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action activity advance association attained attention become begin better body brain called child clear common complex concepts concerned continually course deal definite depends desire direct distinct doubt example exercise experience fact feel follow further give given grow growth habit hand human ideas imagination important impressions individual intellectual interest kind knowledge language largely learning LECTURE less living logical material matter means memory mental merely method mind moral movements nature never objects observation once organs original pain perception perhaps persons physical pleasure position possible practical present principles Professor progress psychology pupils question reason refer regard relations remain result secure sensations sense social stage suppose sure teacher teaching term theory things thought tion true truth understand whole young
Página 182 - The world which credits what is done Is cold to all that might have been. So here shall silence guard thy fame But somewhere, out of human view, Whate'er thy hands are set to do Is wrought with tumult of acclaim.
Página 97 - ... the head ; and the like. So if a man's wit be wandering, let him study the mathematics ; for in demonstrations, if his wit be called away never so little, he must begin again. If his wit be not apt to distinguish or find differences, let him study the schoolmen ; for they are cymini sectores. If he be not apt to beat over matters, and to call up one thing to prove and illustrate another, let him study the lawyers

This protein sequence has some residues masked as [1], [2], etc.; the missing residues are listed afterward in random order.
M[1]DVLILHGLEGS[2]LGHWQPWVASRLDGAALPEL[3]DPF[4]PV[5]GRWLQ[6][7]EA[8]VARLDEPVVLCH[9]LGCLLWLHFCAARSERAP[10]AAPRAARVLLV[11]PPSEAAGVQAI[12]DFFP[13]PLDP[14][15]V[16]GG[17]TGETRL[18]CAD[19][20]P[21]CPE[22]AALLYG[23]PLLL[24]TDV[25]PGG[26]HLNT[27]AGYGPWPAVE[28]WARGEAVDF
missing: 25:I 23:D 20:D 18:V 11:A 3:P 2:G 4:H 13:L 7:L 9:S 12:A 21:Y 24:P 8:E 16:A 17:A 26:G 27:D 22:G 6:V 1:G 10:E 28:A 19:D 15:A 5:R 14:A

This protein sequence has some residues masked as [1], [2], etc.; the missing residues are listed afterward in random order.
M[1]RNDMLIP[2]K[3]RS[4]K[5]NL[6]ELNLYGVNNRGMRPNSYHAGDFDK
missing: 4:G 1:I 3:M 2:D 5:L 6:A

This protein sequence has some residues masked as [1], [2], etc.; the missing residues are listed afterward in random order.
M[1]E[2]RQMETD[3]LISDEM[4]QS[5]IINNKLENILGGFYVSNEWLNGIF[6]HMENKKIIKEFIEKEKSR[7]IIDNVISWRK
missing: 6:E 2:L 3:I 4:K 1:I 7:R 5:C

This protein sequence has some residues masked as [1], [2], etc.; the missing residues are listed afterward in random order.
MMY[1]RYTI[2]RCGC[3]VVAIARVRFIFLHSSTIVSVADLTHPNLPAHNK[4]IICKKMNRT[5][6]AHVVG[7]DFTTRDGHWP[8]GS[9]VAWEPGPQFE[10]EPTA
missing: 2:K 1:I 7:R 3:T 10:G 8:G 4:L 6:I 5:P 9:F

Página 176 - Und steh beschämt, wenn du bekennen mußt: Ein guter Mensch, in seinem dunklen Drange, Ist sich des rechten Weges wohl bewußt.
Página 164 - Thus the mind itself is bowed to the yoke: even in what people do for pleasure, conformity is the first thing thought of; they like in crowds; they exercise choice only among things commonly done; peculiarity of taste, eccentricity of conduct are shunned equally with crimes, until by dint of not following their own nature they have no nature to follow: their human capacities are withered and starved; they become incapable of any strong wishes or native pleasures, and are generally without either...
Página 164 - I do not mean that they choose what is customary, in preference to what suits their own inclination. It does not occur to them to have any inclination, except for what is customary.
Página 178 - Live thou, and of the grain and husk, the grape And ivyberry, choose ; and still depart From death to death thro' life and life, and find Nearer and ever nearer Him who wrought Not Matter, nor the finite-infinite, But this main miracle, that thou art thou, With power on thine own act and on the world.
Página 164 - ... what do I prefer? or, what would suit my character and disposition? or, what would allow the best and highest in me to have fair play, and enable it to 77 grow and thrive? They ask themselves, what is suitable to my position? what is usually done by persons of my station and pecuniary circumstances?
Página 163 - Comparatively speaking, they now read the same things, listen to the same things, see the same things, go to the same places, have their hopes and fears directed to the same objects, have the same rights and liberties, and the same means of asserting them.
Página 130 - For whosoever will save his life shall lose it: but whosoever will lose his life for my sake, the same shall save it.
Página 97 - Bowling is good for the stone and reins; shooting for the lungs and breast; gentle walking for the stomach; riding for the head; and the like. So if a man's wit be wandering, let him study the mathematics; for in demonstrations, if his wit be called away never so little, he must begin again...